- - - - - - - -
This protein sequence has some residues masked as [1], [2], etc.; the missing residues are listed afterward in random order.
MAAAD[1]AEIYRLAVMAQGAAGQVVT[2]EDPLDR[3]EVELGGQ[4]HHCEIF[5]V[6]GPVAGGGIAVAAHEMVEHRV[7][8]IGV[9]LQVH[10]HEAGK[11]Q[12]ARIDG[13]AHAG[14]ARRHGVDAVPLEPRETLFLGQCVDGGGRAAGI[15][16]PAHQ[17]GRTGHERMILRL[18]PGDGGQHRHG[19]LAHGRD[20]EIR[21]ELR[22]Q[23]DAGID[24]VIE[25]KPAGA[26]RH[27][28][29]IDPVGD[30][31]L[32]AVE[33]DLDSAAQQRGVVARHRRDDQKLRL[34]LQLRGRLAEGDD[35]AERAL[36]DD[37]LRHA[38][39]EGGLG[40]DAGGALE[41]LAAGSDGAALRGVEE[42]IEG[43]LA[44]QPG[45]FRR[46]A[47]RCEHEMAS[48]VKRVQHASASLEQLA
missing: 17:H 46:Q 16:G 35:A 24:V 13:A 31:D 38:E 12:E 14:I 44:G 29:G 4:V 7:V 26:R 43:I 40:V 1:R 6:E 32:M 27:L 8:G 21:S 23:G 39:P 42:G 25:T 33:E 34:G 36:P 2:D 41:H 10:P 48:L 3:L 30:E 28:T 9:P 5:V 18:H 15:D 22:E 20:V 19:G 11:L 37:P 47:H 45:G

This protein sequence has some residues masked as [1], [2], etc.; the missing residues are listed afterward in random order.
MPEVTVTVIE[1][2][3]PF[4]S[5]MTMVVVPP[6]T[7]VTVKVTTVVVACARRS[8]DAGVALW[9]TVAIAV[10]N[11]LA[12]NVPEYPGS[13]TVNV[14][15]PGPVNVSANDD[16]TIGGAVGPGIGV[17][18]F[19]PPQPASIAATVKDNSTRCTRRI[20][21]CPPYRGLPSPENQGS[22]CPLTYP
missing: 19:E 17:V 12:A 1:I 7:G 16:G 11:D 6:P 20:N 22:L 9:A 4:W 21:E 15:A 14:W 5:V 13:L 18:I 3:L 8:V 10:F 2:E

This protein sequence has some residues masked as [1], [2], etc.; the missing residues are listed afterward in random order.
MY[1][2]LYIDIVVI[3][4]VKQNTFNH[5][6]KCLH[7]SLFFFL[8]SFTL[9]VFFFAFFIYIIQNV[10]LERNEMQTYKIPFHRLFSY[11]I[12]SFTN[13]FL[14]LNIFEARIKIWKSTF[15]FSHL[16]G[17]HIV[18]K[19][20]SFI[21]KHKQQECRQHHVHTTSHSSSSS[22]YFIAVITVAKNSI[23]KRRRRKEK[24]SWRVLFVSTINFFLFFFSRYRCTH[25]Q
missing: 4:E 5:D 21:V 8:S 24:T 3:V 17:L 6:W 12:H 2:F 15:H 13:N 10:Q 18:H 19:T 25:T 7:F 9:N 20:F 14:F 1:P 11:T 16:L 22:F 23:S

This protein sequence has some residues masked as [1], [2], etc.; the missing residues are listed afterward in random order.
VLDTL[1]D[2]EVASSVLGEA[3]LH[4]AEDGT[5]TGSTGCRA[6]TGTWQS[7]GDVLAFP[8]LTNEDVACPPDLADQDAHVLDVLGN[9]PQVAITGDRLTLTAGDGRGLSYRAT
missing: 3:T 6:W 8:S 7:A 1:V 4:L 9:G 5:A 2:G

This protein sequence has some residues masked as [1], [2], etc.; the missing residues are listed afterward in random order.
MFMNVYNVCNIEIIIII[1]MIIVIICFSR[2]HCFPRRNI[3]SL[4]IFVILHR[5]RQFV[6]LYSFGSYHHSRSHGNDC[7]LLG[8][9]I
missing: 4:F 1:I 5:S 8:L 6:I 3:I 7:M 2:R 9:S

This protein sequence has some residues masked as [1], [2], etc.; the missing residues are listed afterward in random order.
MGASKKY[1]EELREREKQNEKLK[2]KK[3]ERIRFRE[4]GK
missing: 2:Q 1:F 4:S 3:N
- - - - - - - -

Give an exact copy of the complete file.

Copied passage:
This protein sequence has some residues masked as [1], [2], etc.; the missing residues are listed afterward in random order.
MAAAD[1]AEIYRLAVMAQGAAGQVVT[2]EDPLDR[3]EVELGGQ[4]HHCEIF[5]V[6]GPVAGGGIAVAAHEMVEHRV[7][8]IGV[9]LQVH[10]HEAGK[11]Q[12]ARIDG[13]AHAG[14]ARRHGVDAVPLEPRETLFLGQCVDGGGRAAGI[15][16]PAHQ[17]GRTGHERMILRL[18]PGDGGQHRHG[19]LAHGRD[20]EIR[21]ELR[22]Q[23]DAGID[24]VIE[25]KPAGA[26]RH[27][28][29]IDPVGD[30][31]L[32]AVE[33]DLDSAAQQRGVVARHRRDDQKLRL[34]LQLRGRLAEGDD[35]AERAL[36]DD[37]LRHA[38][39]EGGLG[40]DAGGALE[41]LAAGSDGAALRGVEE[42]IEG[43]LA[44]QPG[45]FRR[46]A[47]RCEHEMAS[48]VKRVQHASASLEQLA
missing: 17:H 46:Q 16:G 35:A 24:V 13:A 31:D 38:E 12:E 14:I 44:G 29:G 4:V 7:V 26:R 43:I 40:V 1:R 6:E 32:M 27:L 8:G 21:S 23:G 39:P 42:G 25:T 33:E 34:G 36:P 2:D 41:H 10:P 48:L 3:L 30:E 28:T 9:P 5:V 18:H 15:D 22:E 20:V 19:G 11:L 37:P 47:H 45:G

This protein sequence has some residues masked as [1], [2], etc.; the missing residues are listed afterward in random order.
MPEVTVTVIE[1][2][3]PF[4]S[5]MTMVVVPP[6]T[7]VTVKVTTVVVACARRS[8]DAGVALW[9]TVAIAV[10]N[11]LA[12]NVPEYPGS[13]TVNV[14][15]PGPVNVSANDD[16]TIGGAVGPGIGV[17][18]F[19]PPQPASIAATVKDNSTRCTRRI[20][21]CPPYRGLPSPENQGS[22]CPLTYP
missing: 19:E 17:V 12:A 1:I 7:G 16:G 11:D 6:P 20:N 22:L 9:A 4:W 21:E 15:A 14:W 5:V 13:L 18:I 3:L 8:V 10:F 2:E

This protein sequence has some residues masked as [1], [2], etc.; the missing residues are listed afterward in random order.
MY[1][2]LYIDIVVI[3][4]VKQNTFNH[5][6]KCLH[7]SLFFFL[8]SFTL[9]VFFFAFFIYIIQNV[10]LERNEMQTYKIPFHRLFSY[11]I[12]SFTN[13]FL[14]LNIFEARIKIWKSTF[15]FSHL[16]G[17]HIV[18]K[19][20]SFI[21]KHKQQECRQHHVHTTSHSSSSS[22]YFIAVITVAKNSI[23]KRRRRKEK[24]SWRVLFVSTINFFLFFFSRYRCTH[25]Q
missing: 4:E 5:D 21:V 8:S 24:T 3:V 17:L 6:W 12:H 2:F 15:H 13:N 10:Q 18:H 19:T 25:T 7:F 9:N 20:F 14:F 1:P 11:T 16:L 22:F 23:S

This protein sequence has some residues masked as [1], [2], etc.; the missing residues are listed afterward in random order.
VLDTL[1]D[2]EVASSVLGEA[3]LH[4]AEDGT[5]TGSTGCRA[6]TGTWQS[7]GDVLAFP[8]LTNEDVACPPDLADQDAHVLDVLGN[9]PQVAITGDRLTLTAGDGRGLSYRAT
missing: 3:T 6:W 8:S 7:A 1:V 4:L 9:G 5:A 2:G

This protein sequence has some residues masked as [1], [2], etc.; the missing residues are listed afterward in random order.
MFMNVYNVCNIEIIIII[1]MIIVIICFSR[2]HCFPRRNI[3]SL[4]IFVILHR[5]RQFV[6]LYSFGSYHHSRSHGNDC[7]LLG[8][9]I
missing: 4:F 1:I 5:S 8:L 6:I 3:I 7:M 2:R 9:S

This protein sequence has some residues masked as [1], [2], etc.; the missing residues are listed afterward in random order.
MGASKKY[1]EELREREKQNEKLK[2]KK[3]ERIRFRE[4]GK
missing: 2:Q 1:F 4:S 3:N